Businesses in the US added 916,000 jobs in March, beating the projected gain of 660,000, while the unemployment rate fell to 6% from 6.2%.
We’re beginning to see signs of our economy return to somewhat normal, pre-2020 standards as vaccinations have been made available to people. The 916,000 job increase generously surpassed the expectations of economists, who predicted that 675,000 positions would be added. Some notable fields of improvement, in accordance with the Bureau of Labor Statistics, are leisure and hospitality, creating 280,000 positions, the restaurant industry, adding approximately 176,000 positions, construction added 110,000 positions, and state and local education with 126,000 positions. Before COVID-19 shocked the economy, the unemployment rate in the U.S. was at a historic low of 3.5% [ABC].
About 3.7 million Americans said the pandemic was the primary reason they didn’t look for jobs in March, down from 4.2 million in February. Roughly 11.4 million people said COVID-19 was the main reason their employer halted operations, down from 13.3 million. About 2 million people classified their unemployment as temporary, compared with 2.2 million in February. That reading is only a fraction of the 18 million at the peak in April 2020 but is much higher than prepandemic levels of about 700,000. Roughly 21% of workers said they telecommuted in March because of the pandemic. That was down from 22.2% in February, suggesting that the warmer weather and the lifting of restrictions had allowed more Americans to physically show up for work [Business Insider].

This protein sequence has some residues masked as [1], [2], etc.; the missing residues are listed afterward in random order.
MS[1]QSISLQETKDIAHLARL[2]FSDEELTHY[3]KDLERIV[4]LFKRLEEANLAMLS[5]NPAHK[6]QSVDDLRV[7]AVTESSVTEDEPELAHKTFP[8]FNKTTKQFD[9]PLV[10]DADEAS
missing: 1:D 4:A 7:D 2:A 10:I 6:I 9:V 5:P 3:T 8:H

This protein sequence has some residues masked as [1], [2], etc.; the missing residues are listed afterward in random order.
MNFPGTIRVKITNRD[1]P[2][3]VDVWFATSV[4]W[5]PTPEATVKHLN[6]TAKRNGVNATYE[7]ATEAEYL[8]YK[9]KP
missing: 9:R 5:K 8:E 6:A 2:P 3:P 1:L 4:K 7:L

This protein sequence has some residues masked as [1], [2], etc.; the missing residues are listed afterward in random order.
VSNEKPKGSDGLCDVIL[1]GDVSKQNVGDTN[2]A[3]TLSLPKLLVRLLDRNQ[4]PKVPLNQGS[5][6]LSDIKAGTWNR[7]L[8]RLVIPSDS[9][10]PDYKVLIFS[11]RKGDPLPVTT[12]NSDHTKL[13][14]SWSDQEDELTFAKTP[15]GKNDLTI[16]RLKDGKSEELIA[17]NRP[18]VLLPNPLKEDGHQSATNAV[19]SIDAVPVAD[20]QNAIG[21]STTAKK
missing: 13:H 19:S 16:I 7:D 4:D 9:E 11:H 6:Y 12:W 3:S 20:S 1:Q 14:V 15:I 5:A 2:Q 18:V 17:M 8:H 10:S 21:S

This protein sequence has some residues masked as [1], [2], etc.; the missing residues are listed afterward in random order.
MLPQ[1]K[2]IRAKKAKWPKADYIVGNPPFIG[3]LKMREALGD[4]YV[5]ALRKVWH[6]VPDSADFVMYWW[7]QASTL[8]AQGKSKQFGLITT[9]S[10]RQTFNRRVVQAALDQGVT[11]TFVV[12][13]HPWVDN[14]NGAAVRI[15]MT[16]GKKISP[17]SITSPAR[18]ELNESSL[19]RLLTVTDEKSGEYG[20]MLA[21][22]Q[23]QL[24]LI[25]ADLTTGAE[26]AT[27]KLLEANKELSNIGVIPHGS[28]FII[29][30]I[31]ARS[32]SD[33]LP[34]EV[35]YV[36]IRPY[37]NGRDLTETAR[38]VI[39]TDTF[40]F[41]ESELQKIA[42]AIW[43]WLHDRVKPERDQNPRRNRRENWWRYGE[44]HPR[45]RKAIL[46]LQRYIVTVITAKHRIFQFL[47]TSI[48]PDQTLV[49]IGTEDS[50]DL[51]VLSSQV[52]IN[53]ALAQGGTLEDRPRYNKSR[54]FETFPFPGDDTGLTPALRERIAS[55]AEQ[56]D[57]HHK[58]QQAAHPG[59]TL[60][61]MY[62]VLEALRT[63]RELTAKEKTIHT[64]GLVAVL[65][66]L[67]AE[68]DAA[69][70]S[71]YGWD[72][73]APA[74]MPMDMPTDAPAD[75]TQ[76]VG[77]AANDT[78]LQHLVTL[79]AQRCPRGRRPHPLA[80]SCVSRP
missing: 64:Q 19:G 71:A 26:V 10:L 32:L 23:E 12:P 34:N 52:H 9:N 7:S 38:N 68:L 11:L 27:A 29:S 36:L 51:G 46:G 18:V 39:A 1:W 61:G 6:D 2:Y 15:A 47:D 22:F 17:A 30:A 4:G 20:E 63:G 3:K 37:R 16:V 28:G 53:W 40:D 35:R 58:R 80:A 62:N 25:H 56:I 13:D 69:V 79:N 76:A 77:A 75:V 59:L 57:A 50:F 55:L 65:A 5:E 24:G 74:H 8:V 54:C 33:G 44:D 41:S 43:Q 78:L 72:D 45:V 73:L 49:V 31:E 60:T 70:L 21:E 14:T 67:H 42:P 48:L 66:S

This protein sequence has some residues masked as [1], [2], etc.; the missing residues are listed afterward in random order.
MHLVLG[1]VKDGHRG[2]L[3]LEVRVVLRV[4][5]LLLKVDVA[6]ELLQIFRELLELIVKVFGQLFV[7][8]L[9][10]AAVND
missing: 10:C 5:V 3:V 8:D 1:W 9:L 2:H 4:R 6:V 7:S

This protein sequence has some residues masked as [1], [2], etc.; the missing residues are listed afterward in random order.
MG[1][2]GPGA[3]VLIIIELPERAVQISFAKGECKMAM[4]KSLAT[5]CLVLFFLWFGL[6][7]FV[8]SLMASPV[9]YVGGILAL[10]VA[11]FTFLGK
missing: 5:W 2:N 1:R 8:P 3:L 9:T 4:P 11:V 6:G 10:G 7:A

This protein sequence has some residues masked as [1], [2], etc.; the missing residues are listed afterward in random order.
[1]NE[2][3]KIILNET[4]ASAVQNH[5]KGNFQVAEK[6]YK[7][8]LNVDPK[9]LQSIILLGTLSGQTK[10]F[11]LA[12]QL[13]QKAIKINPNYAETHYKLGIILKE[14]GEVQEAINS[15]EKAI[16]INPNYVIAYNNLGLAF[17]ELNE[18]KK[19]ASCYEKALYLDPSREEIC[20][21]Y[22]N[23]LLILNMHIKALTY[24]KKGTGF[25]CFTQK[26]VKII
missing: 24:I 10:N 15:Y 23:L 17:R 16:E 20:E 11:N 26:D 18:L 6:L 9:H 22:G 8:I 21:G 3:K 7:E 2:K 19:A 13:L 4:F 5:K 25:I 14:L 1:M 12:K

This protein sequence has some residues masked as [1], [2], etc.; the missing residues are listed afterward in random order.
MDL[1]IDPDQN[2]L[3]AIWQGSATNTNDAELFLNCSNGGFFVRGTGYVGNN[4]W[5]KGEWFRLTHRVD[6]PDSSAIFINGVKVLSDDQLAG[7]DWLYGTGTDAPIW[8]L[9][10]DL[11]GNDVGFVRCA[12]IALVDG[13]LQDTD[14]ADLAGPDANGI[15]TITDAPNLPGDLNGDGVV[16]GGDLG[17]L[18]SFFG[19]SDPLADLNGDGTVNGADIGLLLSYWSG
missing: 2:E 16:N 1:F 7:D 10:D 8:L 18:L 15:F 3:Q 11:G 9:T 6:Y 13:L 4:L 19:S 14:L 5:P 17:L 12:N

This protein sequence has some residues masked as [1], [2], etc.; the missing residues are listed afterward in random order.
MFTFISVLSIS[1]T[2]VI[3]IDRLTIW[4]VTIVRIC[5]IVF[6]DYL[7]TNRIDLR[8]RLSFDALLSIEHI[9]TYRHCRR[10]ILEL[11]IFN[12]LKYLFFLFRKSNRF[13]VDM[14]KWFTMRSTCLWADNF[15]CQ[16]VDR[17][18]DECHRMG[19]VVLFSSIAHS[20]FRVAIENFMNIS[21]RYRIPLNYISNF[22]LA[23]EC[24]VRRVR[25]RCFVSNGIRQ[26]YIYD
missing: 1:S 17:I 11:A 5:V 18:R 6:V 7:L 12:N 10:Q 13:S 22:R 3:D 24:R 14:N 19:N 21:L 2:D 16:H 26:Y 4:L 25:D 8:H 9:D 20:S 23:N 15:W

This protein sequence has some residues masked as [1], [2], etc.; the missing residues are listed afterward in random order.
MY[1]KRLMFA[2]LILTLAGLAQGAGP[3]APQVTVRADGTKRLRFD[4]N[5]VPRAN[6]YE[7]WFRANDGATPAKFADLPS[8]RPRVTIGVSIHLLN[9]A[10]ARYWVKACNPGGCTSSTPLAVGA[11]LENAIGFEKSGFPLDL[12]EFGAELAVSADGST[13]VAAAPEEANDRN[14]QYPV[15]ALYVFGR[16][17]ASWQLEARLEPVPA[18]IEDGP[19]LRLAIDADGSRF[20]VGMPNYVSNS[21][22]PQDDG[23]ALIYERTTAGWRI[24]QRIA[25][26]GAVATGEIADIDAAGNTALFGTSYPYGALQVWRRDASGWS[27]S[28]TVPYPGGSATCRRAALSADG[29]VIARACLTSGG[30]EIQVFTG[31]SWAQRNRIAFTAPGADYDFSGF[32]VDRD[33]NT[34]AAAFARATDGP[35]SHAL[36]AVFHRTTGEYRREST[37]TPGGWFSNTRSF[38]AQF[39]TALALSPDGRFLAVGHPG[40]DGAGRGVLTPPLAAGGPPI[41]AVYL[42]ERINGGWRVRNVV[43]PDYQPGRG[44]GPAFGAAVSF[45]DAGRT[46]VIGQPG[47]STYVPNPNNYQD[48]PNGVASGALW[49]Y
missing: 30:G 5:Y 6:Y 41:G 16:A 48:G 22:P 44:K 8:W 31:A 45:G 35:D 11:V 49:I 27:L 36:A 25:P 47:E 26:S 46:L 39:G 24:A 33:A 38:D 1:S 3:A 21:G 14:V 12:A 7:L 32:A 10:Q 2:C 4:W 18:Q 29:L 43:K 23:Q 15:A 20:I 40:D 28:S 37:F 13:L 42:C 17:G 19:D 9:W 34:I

Among the major worker groups, the unemployment rate for Asian workers ticked up 6% while falling to 7.9% for Hispanic workers. The unemployment rates for White workers and Black workers were little changed at 5.4% and 9.6%, respectively. The labor force participation rate held steady at 61.5%, down 1.8 percentage points from its February 2020 level. Average hourly earnings for all employees on private payrolls fell by 4 cents to $29.96 while the average hourly workweek increased by 0.3 hours to 34.9 hours. “While we’ll likely see strong jobs reports for months, within the March report were clues of problems we’ll face in the future,” said Robert Frick, a corporate economist at Navy Federal Credit Union. “Labor participation and the number of long-term unemployed remained about the same, foreshadowing that moving millions of Americans back into the labor force will be an issue in the drive to return to pre-pandemic employment levels.”
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ARTICLE: DAYKHI CONQUEST
POLITICS EDITOR: CARSON CHOATEPHOTO CREDITS: THE WHITE HOUSE